“The Mountain In G Minor” is a return to groove orientated territory with pulsating hip hop style grooves and bravura soloing from the leader. It’s a close cousin of the earlier “Saturn Returns” with its Svensson meets Jarrett vibe and there’s the added attraction of a feature for the consistently excellent Crane in the tune’s closing stages.
Evidence of Herman’s extensive classical training crops up all over the album with Bach, Ravel and Debussy all discernible at different points. Ironically it’s Herman’s flawless, classically honed technique that helps to make “Ein Gedi” such a success. However the classical influence is most clearly in evidence on the rigorous solo piano piece “Cadenza” which effectively forms the mid point of the album.
“Airlines” incorporates a feature for Tordini who reveals himself to be a highly able soloist. Elsewhere he copes brilliantly with the rhythmic complexities of Herman’s music, negotiating his way through some fiendishly tricky twists and turns as he holds down the bottom end with considerable aplomb. “Airlines” also includes some dazzling playing from both Herman and Crane on what is surely destined to be a live favourite.
Aladin’s Psychedelic Lamp” is a strange little item, beginning with dramatic piano chords and eerie cymbal scrapings before settling down into something more lyrical and reflective- yet still punctuated by the occasional rumble of thunder. All this happens in just over two and a half minutes. Effectively it’s a prelude for Frank Churchill’s “Baby Mine”, the album’s second ballad with Crane admirably restrained on brushes. Some reviewers have found the piece cloying but for me it’s an agreeably lyrical oasis of calm amidst the more forceful, virtuoso items.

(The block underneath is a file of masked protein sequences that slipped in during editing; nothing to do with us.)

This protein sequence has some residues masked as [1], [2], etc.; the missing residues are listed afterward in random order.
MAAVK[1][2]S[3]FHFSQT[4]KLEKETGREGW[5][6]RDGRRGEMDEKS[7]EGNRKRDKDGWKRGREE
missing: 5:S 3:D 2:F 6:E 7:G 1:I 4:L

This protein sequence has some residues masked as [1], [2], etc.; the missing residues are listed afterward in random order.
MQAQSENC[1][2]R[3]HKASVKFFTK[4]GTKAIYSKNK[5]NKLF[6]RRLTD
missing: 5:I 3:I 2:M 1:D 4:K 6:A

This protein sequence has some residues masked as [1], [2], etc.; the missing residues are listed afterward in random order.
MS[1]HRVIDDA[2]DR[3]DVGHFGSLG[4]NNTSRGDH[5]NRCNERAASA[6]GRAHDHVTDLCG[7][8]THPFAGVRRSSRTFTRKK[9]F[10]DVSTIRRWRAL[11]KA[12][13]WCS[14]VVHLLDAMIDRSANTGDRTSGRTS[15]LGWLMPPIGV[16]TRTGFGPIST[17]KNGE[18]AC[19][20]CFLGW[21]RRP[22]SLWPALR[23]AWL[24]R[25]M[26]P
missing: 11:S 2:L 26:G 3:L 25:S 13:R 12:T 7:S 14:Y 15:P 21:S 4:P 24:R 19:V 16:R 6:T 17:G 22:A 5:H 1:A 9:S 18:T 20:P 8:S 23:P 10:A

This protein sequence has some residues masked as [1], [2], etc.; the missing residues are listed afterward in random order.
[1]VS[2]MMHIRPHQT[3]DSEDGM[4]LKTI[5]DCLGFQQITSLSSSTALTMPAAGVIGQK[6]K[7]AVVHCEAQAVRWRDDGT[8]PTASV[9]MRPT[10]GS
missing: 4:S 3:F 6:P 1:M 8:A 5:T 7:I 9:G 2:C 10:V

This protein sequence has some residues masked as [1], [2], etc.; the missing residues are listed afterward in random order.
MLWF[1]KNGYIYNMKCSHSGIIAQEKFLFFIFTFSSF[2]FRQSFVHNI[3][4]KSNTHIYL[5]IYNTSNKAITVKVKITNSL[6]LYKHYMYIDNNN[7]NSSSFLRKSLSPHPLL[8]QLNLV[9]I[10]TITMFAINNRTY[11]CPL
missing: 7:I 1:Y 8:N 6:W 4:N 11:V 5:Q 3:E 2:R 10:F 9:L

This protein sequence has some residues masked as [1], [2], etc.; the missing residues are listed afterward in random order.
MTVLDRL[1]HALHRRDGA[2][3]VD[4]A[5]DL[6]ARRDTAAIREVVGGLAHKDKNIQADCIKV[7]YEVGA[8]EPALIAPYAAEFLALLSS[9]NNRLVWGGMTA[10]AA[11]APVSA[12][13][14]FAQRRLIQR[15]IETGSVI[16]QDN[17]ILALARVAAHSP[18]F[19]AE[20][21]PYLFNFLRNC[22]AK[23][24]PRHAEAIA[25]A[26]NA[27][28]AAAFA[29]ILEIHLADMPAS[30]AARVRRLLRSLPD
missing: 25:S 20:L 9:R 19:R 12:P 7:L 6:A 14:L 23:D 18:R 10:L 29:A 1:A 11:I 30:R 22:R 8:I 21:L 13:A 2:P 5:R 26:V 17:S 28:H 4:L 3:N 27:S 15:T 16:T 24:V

“White Rabbit Robot” is a brief snippet of group improvisation with the trio locking into a groove for a minute and a half or so. It’s followed by Herman’s “Clusterphobic”, a punning title for a piece that features Herman’s flowing melodic lines gliding above a subtly funky bass and drum undertow.
These are only the bare facts, as so often with this excellent trio there’s far more to it that with the tune featuring a number of changes in pace and the usual high level of group interaction.
At less than a minute “Wonderland” is a brief snippet of solo piano melodicism and the album ends on an elegiac note with the trio’s brief version of Radiohead’s “No Surprises”. In view of what’s gone before it’s perhaps too saccharine a way to close what is overall a very good album.
“Follow The White Rabbit” shows Herman continuing to progress and represents his most focussed work to date. In Tordini and Crane he seems to have found his ideal collaborators and this musical alliance has the potential to develop into one of the great piano trios.
I would imagine that the trio are also a great live act. UK listeners will get the chance to check them out when they play the Purcell Room on The South Bank on November 18th as part of the London Jazz Festival. Details at http://www.londonjazzfestival.org.ukblog comments powered by Disqus